• Sanders L.M.
        • Perrin E.M.
        • Yin H.S.
        • et al.
        “Greenlight study”: a controlled trial of low-literacy, early childhood obesity prevention.
        Pediatrics. 2014; 133: e1724-e1737
        • Harris P.A.
        • Taylor R.
        • Thielke R.
        • et al.
        Research electronic data capture (REDCap)-a metadata-driven methodology and workflow process for providing translational research informatics support.
        J Biomed Inform. 2009; 42: 377-381
        • Taveras E.M.
        • Rifas-Shiman S.L.
        • Oken E.
        • et al.
        Short sleep duration in infancy and risk of childhood overweight.
        Arch Pediatr Adolesc Med. 2008; 162: 305-311
        • Hale L.
        • Berger L.M.
        • LeBourgeois M.K.
        • et al.
        Social and demographic predictors of preschoolers' bedtime routines.
        J Dev Behav Pediatr. 2009; 30: 394-402
      1. Princeton University. Fragile Families and Child Wellbeing Study. Available at: http://www.fragilefamilies.princeton.edu/documentation.asp. Accessed September 11, 2015.

      2. Woodard EH IV, Gridina N. Media in the home. The Fifth Annual Survey of Parents and Children. 2000. Available at: http://cdn.annenbergpublicpolicycenter.org/wp-content/uploads/survey72.pdf. Accessed September 11, 2015.

      3. National Sleep Foundation. 2004 Children and Sleep. Available at: http://sleepfoundation.org/sleep-polls-data/sleep-in-america-poll/2004-children-and-sleep. Accessed September 11, 2015.

        • Baker D.W.
        • Williams M.V.
        • Parker R.M.
        • et al.
        Development of a brief test to measure functional health literacy.
        Patient Educ Couns. 1999; 38: 33-42
        • Guerra C.E.
        • Dominguez F.
        • Shea J.A.
        Literacy and knowledge, attitudes, and behavior about colorectal cancer screening.
        J Health Commun. 2005; 10: 651-663
        • Hironaka L.K.
        • Paasche-Orlow M.K.
        • Young R.L.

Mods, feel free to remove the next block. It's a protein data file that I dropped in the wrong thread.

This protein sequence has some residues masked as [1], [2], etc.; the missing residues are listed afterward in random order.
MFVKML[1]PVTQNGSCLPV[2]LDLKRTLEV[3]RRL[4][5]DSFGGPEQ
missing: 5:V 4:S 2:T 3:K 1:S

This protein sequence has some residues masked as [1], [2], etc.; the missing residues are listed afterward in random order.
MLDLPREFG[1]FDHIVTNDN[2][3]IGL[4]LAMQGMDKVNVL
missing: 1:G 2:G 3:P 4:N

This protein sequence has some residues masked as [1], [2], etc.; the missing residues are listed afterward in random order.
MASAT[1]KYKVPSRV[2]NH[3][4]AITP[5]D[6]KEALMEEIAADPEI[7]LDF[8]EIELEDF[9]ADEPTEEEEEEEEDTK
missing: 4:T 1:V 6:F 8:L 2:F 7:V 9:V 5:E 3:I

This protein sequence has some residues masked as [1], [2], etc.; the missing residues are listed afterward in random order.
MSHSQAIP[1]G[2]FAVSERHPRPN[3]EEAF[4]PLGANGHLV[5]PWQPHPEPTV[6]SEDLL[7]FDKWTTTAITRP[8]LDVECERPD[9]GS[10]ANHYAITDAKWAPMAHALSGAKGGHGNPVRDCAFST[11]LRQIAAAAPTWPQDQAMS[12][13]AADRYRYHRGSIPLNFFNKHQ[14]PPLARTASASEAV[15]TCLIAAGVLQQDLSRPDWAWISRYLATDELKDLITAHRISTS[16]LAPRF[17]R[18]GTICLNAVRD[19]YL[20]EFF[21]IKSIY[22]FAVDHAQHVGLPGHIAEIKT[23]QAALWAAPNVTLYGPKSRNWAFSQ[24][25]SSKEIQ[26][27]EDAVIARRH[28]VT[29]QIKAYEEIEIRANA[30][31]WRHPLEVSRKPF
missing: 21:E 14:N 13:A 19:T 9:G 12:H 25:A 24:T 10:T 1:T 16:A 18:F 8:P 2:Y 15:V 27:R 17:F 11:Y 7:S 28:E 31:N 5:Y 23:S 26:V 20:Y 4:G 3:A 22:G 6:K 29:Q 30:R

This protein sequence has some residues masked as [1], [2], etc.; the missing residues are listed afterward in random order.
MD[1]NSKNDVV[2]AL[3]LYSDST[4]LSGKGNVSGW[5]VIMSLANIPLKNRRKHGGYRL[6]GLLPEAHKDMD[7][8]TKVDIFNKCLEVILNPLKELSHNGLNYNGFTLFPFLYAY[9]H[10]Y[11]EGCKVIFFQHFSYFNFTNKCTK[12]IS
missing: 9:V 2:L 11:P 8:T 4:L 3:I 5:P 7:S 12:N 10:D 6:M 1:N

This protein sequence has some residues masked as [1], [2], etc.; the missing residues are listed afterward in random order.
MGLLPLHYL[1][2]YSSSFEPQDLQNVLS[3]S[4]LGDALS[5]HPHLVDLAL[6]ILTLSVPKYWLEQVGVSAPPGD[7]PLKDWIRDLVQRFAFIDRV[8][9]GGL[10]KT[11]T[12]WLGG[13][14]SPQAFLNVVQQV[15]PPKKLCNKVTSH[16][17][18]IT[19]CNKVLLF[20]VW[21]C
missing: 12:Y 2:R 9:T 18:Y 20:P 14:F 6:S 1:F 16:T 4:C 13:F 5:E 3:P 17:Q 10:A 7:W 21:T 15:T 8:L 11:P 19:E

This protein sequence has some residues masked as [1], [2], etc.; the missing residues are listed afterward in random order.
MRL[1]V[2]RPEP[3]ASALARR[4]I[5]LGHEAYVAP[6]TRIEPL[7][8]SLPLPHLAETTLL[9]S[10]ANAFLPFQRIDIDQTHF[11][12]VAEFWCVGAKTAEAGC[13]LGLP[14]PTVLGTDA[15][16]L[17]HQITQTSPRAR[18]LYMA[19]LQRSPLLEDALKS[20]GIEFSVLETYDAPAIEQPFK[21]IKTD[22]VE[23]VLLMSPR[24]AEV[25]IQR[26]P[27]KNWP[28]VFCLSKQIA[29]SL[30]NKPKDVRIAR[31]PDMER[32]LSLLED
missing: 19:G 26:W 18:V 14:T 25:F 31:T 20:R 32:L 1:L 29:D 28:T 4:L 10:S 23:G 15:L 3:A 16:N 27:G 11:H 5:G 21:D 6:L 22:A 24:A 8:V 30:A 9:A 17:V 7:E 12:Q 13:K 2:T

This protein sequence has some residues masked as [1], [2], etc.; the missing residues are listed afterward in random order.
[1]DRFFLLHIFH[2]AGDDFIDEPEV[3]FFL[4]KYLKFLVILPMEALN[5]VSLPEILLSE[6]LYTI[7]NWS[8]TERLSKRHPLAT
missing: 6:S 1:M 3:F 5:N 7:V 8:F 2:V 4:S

• et al.
        Caregiver health literacy and adherence to a daily multi-vitamin with iron regimen in infants.
        Patient Educ Couns. 2009; 75: 376-380
        • Radloff L.S.
        The CES-D scale A self-report depression scale for research in the general population.
        Appl Psychol Meas. 1977; 1: 385-401
        • Yin H.S.
        • Sanders L.M.
        • Rothman R.L.
        • et al.
        Parent health literacy and “obesogenic” feeding and physical activity-related infant care behaviors.
        J Pediatr. 2014; 164: 577-583.e1
        • Perrin E.M.
        • Rothman R.L.
        • Sanders L.M.
        • et al.
        Racial and ethnic differences associated with feeding- and activity-related behaviors in infants.
        Pediatrics. 2014; 133: e857-e867
        • Stanger J.
        • Jamieson K.
        Television in the Home 1998: The Third Annual National Survey of Parents and Children.
        Annenberg Public Policy Center, Philadelphia1998
        • Dennison B.A.
        • Erb T.A.
        • Jenkins P.L.
        Television viewing and television in bedroom associated with overweight risk among low-income preschool children.
        Pediatrics. 2002; 109: 1028-1035
      4. Roberts DF. Kids & [email protected] the New Millennium: A Kaiser Family Foundation Report. A Comprehensive National Analysis of Children's Media Use. Executive Summary. 1999.Available at: https://kaiserfamilyfoundation.files.wordpress.com/2013/01/kids-media-the-new-millennium-report.pdf. Accessed September 11, 2015.

        • Iglowstein I.
        • Jenni O.G.
        • Molinari L.
        • et al.
        Sleep duration from infancy to adolescence: reference values and generational trends.
        Pediatrics. 2003; 111: 302-307
        • Sadeh A.
        • Mindell J.A.
        • Luedtke K.
        • et al.
        Sleep and sleep ecology in the first 3 years: a Web-based study.
        J Sleep Res. 2009; 18: 60-73
        • Williams J.A.
        • Zimmerman F.J.
        • Bell J.F.
        Norms and trends of sleep time among US children and adolescents.
        JAMA Pediatr. 2013; 167: 55-60
        • Buckhalt J.A.
        • El-Sheikh M.
        • Keller P.S.
        • et al.
        Concurrent and longitudinal relations between children's sleep and cognitive functioning: the moderating role of parent education.
        Child Dev. 2009; 80: 875-892
        • Owens J.A.
        The practice of pediatric sleep medicine: results of a community survey.
        Pediatrics. 2001; 108: e51
        • Meltzer L.J.
        • Johnson C.
        • Crosette J.
        • et al.
        Prevalence of diagnosed sleep disorders in pediatric primary care practices.
        Pediatrics. 2010; 125: e1410-e1418
        • Kumar D.
        • Sanders L.
        • Perrin E.M.
        • et al.
        Parental understanding of infant health information: health literacy, numeracy, and the Parental Health Literacy Activities Test (PHLAT).
        Acad Pediatr. 2010; 10: 309-316